The Peruvian coastline.
100% organic indigenous pima cotton.
Free of chemical fertilisers, pesticides, herbicides and defoliants.
Empowerment of local organic cotton farmers.
We first travelled to South America in 2004 in search of the finest fibres in the world. This was the starting point of our flagship Alpaca and Vicuña collections. In 2019, fifteen years later, we discovered that the original source of what we know as Pima cotton today also originated from Peru. Indigenous communities grew Pima and other species of cotton widely throughout South America. The first clear sign of domestication of these cotton species dates back to 4200 BCE.
Conventional cotton is the most polluting crop in the world, it uses around 16% of the world's insecticides and 6% of all pesticides. These chemicals lose their efficiency every 5-6 years as the soil becomes barren and insects develop immunity forcing big agricultural producers to develop more powerful and toxic chemicals. Many of these have been identified as cancer-causing chemicals endangering the lives of farmers and their families, as well as all the humans that use cotton products, as most of these toxins are never fully eliminated.
Organic cotton has the advantage of being produced in land free of chemical fertilisers, pesticides, herbicides and defoliants; opposite from conventional cotton. The result is an expression that an alternative more symbiotic supply of cotton is possible.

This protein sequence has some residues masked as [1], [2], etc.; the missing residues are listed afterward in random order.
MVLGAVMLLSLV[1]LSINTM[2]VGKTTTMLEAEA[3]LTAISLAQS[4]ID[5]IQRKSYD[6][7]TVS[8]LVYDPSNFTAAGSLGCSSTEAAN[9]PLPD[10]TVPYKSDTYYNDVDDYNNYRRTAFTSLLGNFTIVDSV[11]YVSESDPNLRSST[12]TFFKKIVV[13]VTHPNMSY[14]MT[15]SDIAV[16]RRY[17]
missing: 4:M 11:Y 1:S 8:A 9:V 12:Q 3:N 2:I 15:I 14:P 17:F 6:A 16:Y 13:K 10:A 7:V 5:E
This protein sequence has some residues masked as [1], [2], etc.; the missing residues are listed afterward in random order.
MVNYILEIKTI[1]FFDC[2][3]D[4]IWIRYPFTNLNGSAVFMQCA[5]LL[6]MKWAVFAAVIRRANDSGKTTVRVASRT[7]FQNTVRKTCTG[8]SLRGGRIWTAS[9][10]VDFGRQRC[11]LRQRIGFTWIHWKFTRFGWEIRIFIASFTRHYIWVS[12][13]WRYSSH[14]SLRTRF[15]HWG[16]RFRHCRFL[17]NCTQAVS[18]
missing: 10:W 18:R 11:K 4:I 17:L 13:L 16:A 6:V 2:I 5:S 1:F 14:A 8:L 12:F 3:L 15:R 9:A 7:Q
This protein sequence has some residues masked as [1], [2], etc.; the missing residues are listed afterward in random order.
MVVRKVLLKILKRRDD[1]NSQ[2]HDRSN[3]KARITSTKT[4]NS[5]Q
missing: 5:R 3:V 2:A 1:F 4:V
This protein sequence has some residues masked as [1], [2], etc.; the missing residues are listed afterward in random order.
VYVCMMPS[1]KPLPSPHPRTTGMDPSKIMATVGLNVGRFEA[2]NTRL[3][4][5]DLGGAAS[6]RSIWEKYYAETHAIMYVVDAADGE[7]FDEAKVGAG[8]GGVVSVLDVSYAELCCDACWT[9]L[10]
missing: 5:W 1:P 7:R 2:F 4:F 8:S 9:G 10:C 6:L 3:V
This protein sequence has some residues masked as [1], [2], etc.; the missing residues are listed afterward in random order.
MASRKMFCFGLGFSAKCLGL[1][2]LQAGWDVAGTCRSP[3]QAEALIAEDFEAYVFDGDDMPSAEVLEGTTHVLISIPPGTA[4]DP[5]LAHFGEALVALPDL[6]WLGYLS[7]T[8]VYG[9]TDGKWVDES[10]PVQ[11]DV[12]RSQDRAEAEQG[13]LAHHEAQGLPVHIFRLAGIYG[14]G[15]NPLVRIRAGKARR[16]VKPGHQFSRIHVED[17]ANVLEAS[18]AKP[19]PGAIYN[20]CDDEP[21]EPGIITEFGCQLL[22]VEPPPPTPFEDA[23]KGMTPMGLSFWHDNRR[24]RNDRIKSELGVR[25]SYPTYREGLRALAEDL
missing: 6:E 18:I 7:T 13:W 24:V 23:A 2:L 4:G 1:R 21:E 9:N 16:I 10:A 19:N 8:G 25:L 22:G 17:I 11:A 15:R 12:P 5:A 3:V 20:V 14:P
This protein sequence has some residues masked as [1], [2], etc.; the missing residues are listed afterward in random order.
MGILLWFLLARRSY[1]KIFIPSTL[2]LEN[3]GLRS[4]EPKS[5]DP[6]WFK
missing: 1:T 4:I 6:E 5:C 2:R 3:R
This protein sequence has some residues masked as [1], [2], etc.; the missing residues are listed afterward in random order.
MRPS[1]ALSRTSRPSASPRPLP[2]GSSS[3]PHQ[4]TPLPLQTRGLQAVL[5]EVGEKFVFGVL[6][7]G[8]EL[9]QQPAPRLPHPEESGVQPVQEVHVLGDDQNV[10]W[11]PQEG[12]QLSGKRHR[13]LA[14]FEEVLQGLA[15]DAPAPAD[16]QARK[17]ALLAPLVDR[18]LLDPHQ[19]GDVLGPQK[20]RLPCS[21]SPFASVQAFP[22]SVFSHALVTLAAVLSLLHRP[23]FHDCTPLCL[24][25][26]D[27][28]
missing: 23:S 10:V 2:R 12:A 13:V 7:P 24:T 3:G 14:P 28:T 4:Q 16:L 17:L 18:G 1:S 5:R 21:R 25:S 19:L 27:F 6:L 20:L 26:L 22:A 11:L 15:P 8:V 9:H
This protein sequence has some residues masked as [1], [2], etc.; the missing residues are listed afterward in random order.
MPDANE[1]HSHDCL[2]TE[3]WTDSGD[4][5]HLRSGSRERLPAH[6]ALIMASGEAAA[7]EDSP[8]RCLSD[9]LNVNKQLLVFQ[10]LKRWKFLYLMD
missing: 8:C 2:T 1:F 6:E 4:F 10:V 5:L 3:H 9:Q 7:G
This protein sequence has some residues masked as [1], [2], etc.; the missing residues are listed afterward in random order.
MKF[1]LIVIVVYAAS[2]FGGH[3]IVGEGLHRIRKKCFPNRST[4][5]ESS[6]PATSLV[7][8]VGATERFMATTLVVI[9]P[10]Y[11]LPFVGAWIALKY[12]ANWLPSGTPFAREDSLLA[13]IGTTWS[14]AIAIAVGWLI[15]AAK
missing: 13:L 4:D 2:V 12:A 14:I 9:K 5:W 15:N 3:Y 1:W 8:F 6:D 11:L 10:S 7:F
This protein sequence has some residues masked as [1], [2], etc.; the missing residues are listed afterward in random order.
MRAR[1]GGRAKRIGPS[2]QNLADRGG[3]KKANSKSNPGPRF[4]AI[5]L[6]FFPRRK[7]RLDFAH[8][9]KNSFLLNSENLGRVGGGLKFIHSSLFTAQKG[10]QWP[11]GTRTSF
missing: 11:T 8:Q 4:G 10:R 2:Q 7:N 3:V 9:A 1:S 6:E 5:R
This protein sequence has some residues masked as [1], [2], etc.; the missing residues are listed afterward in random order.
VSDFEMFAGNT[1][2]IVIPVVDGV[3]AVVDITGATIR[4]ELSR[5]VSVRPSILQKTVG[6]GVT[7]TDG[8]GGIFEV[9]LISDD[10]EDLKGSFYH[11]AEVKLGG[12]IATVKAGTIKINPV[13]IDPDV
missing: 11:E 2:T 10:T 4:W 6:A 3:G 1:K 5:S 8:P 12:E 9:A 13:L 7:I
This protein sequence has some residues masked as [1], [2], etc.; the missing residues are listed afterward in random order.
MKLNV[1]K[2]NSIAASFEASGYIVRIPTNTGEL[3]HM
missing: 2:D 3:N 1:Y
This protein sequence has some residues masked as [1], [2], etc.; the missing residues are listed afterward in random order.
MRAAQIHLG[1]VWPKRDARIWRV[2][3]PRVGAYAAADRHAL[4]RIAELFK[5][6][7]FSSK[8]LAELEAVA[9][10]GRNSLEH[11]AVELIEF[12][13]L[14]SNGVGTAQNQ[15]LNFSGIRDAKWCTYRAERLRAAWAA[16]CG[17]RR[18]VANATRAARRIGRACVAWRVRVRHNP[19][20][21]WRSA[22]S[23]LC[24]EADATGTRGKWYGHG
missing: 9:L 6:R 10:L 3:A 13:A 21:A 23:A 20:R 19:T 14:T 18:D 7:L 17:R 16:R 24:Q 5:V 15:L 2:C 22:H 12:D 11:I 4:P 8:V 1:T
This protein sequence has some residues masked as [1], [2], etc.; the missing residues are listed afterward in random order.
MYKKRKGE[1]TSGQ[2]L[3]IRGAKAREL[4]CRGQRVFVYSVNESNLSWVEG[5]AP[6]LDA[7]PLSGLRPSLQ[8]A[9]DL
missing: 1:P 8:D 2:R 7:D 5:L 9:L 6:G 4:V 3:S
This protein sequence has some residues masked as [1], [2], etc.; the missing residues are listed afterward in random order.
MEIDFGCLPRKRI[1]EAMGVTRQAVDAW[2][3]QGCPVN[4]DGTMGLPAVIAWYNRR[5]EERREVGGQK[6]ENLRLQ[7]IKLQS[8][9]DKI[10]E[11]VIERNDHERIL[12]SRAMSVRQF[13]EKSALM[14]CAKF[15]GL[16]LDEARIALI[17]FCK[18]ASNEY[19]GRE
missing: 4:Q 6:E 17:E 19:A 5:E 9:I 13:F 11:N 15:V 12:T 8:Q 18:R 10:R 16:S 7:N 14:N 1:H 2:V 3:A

Our close partner and cotton producer in Peru is producing organic cotton under strict organic textile standards. It has strict environmental criteria ensuring high-level organic standards through the entire supply chain and also requires compliance with social criteria.
This standard not only guarantees the traceability of the organic cotton that is used, but also the standard of fair treatment to every person involved in the production chain. This assures the sustainability throughout the processes and respect for the environment. All garments of the Natural Pima Cotton collection are sewn in Tohoku, Japan.
Join us on our journey to explore a fairer kinder and more sustainable way to produce what we love.
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